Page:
Dori SmithMacworld

Review: BBEdit 9.02

Additions to the venerable text editor will thrill long-time users, but hard-core HTML coders could still find some things lacking.

Path Analyzer Pro Premier 2.6

Path Analyzer Pro is a good choice for networking geeks who want a visual tool that goes further than Terminal commands for analyzing traceroutes. But for the rest of us, Path Analyzer Pro’s potential remains out of reach without a guide to its power.

Notes from DevCamp: Developers tackle iPhone apps

Developers gathered in San Francisco this weekend to share their iPhone knowledge, brainstorm about future ideas, eat a lot of pizza, and crank out Web-based applications for Apple's new mobile phone. Dori Smith was there and files this report.

Coda 1.0.3

If you don’t own any Web development programs yet and are looking to start hand-coding Web sites, Coda is a good first step. Otherwise, wait for subsequent versions before tossing out familiar programs.

BBEdit 8.5

If you use version 8.0 to 8.2 of BBEdit, the $30 upgrade to 8.5 is well worth it. If you’ve got an older version, it may be the best $40 you’ll spend on software.

Spinning a Better Web

In the pages that follow are tips for using the latest versions of Safari and Firefox, advice on picking the Mac-compatible blogging tool that’s right for you, and a guide to the best low-cost and free Web-building tools out there. Add all that to this issue’s review of the latest browsers, and it’s everything you need to know about the Web today.

The best blogging tools for the Mac

A new Weblog is born every second—clearly demonstrating that blogging has gone mainstream. And each month brings a slew of new tools that can help you make your Web pages more beautiful, more interesting, and easier to use. Our first in a four-part series offers advice on picking the blogging tool that’s right for you.

Tiger Secrets: Troubleshooting and Terminal

You don't have to be a geek to find these tips handy. Whether you're battling backup crashes on .Mac or searching for lost files, these tips on troubleshooting and Terminal will give you some clever ways to crack Tiger's code.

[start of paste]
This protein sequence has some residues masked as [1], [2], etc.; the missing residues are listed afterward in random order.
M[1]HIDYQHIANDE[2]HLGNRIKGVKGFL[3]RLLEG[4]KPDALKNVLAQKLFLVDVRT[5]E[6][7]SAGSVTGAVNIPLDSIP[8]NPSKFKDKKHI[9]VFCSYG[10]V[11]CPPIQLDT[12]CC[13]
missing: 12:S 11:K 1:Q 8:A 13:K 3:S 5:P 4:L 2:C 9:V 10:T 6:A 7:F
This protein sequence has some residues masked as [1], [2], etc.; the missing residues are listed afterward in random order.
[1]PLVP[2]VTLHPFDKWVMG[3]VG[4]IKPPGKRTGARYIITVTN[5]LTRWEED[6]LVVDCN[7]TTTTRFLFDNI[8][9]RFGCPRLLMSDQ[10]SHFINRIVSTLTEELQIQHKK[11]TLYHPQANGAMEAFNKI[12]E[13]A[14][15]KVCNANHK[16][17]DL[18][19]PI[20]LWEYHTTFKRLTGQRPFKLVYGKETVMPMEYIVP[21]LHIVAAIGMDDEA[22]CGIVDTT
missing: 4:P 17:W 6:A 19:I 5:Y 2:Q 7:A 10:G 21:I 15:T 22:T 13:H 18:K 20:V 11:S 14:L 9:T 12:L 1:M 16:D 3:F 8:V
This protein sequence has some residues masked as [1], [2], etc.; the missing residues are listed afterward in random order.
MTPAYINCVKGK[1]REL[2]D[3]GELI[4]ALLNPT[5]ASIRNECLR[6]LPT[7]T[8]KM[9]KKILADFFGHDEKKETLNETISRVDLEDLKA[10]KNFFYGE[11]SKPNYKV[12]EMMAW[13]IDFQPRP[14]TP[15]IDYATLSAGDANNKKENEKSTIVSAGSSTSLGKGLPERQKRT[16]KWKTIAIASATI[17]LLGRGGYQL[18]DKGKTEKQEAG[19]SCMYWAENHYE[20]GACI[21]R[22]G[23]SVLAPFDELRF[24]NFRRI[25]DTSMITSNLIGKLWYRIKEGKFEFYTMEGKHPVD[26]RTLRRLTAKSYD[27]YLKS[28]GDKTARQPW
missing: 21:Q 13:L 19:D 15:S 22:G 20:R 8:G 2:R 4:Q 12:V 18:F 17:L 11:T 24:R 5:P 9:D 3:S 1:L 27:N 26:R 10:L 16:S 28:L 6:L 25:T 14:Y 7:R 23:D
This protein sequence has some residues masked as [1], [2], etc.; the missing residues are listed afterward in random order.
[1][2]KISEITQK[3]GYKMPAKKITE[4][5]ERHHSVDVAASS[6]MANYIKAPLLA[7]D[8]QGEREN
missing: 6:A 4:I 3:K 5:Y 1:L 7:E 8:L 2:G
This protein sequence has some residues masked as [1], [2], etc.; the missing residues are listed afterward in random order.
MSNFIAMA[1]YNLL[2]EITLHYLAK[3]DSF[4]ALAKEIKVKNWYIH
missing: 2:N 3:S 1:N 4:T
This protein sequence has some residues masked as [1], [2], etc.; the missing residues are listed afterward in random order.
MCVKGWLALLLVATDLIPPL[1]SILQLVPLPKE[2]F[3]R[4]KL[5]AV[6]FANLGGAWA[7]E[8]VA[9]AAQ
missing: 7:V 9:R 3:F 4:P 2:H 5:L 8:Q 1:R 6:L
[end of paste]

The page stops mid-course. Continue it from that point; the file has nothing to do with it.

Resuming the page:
Whip up a widget

Sure, you can download a widget that finds the nearest Pizza Hut or that flips a virtual coin. But what if you simply want to keep track of the days until your next vacation? You don’t have to settle for downloaded widgets when it’s so easy to make your own.

Tiger Secrets: Communication tools

Part five of our six-part series takes a look at TIger's core communication tools: Address Book, iCal and Mail. They not only keep you in touch with the world, but also provide the means to keep your busy life organized.

Tiger Secrets: Dashboard confidential

Dashboard—the Tiger feature that added the term widget to every Mac user’s vocabulary—gives you quick access to handy utilities such as traffic trackers, Stickies, and more. But if you’re not careful, dealing with all your widgets can become an unmanageable task. These tips should put you back in charge.

Tiger Secrets: Preview

Macworld sent in a team of specially trained spies to uncover Tiger’s deepest, darkest secrets. Our third installment deals with Preview. Tiger’s viewer application can do more than just perform basic tasks. It can also edit images, capture screenshots, display folder images and much more.

Tiger Secrets: Spotlight

Our second installment deals with Spotlight. From lost files to smart folders, our experts show you how to get the most out of Tiger’s potent search tool.

Tiger Secrets: System settings

The first of our six-part series deals with system settings. Whether you’re new to the Mac or a seasoned veteran, our experts have tips that will help you get the most out of Tiger.

Dashboard: Widget (In)Security

A new Web page documents an issue with Mac OS X v10.4 Tiger's new Dashboard feature that, left unchecked, could potentially be exploited by malware developers, according to the page's author. The exploit is described and demonstrated on a page called Zaptastic: Blueprint for a widget of mass destruction. Going by the nom de plume of, the author has described how Safari 2.0's default preference settings could lead users to unwittingly download and install a Dashboard widget.